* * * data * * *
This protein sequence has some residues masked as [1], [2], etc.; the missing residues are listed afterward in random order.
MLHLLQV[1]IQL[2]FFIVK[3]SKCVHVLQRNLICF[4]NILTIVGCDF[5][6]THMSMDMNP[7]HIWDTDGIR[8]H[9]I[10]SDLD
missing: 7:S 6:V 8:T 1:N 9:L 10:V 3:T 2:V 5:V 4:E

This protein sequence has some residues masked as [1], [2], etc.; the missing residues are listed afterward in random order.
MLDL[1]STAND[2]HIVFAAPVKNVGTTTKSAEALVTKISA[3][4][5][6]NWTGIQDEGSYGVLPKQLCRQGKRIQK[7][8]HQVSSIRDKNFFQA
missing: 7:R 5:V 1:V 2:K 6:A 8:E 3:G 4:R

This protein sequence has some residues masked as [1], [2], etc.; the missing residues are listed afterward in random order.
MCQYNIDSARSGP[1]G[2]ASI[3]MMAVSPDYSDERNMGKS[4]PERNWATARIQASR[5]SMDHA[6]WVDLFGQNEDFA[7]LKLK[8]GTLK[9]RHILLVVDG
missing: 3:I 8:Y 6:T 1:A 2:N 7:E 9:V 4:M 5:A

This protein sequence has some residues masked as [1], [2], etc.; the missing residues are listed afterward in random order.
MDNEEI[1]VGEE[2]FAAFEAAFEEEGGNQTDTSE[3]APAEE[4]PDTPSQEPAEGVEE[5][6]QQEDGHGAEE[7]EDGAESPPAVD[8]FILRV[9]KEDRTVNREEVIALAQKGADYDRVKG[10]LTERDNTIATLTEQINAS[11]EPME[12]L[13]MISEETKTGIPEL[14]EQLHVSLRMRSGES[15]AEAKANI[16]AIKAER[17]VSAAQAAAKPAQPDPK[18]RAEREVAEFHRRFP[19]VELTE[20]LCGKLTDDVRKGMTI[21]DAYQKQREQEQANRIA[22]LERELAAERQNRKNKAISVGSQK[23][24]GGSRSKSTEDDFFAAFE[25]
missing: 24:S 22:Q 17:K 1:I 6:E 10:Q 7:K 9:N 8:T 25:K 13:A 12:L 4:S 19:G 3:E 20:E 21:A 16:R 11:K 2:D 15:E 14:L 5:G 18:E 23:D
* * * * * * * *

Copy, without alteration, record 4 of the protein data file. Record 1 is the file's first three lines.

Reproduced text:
This protein sequence has some residues masked as [1], [2], etc.; the missing residues are listed afterward in random order.
MDNEEI[1]VGEE[2]FAAFEAAFEEEGGNQTDTSE[3]APAEE[4]PDTPSQEPAEGVEE[5][6]QQEDGHGAEE[7]EDGAESPPAVD[8]FILRV[9]KEDRTVNREEVIALAQKGADYDRVKG[10]LTERDNTIATLTEQINAS[11]EPME[12]L[13]MISEETKTGIPEL[14]EQLHVSLRMRSGES[15]AEAKANI[16]AIKAER[17]VSAAQAAAKPAQPDPK[18]RAEREVAEFHRRFP[19]VELTE[20]LCGKLTDDVRKGMTI[21]DAYQKQREQEQANRIA[22]LERELAAERQNRKNKAISVGSQK[23][24]GGSRSKSTEDDFFAAFE[25]
missing: 24:S 22:Q 17:K 1:I 6:E 10:Q 7:K 9:N 8:T 25:K 13:A 12:L 4:S 19:G 3:E 20:E 21:A 16:R 11:K 2:D 15:E 14:L 5:G 18:E 23:D